Despite concern over high pregnancy rates and levels of risk for sexually transmittedinfections, adolescent fertility rates in the Dominican Republic have not changed substantially since the early 1980's, and actually increased during the early to mid 1990s. The present study was undertaken to assess the factors contributing to the recent rise in fertility among Dominican adolescents. The findings suggest that although contraceptive use among adolescents and young adults has increased, this has been more than offset by ominous trends on other determinants of fertility. Among these are declines in mean age at first sex and first marriage/union without a commensurate decline in mean age at first contraceptive use, and stubbornly high discontinuation rates for oral contraceptives andcondoms. There is also some evidence that rates of induced abortion among adolescents may have increased, without which adolescent fertility rates would have been even higher. Demand for children among Dominican adolescents remains strong, suggesting that efforts to reduce the current high prevalence of risky sexual behaviors need to influence social norms in order to be successful.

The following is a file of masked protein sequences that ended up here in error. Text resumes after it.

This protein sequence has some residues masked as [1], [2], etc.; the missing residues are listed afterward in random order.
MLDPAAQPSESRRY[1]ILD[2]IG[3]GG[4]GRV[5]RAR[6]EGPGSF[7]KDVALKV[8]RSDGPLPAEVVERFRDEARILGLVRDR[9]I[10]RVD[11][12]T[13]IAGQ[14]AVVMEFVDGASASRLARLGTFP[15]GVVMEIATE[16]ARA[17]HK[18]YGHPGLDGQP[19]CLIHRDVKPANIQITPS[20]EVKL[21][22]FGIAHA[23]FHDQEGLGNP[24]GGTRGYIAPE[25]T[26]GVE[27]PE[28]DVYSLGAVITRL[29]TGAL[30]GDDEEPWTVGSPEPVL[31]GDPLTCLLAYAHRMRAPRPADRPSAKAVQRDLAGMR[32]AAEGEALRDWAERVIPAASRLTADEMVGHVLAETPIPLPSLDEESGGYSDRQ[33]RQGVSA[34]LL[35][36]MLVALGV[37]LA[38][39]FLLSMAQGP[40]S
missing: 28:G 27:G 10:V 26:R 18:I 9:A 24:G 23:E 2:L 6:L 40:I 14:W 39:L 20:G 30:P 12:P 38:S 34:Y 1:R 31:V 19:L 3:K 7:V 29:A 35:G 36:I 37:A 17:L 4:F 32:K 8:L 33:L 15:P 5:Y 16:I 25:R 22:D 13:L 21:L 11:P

Population Research and Policy Review – Springer Journals
Published: Oct 3, 2004
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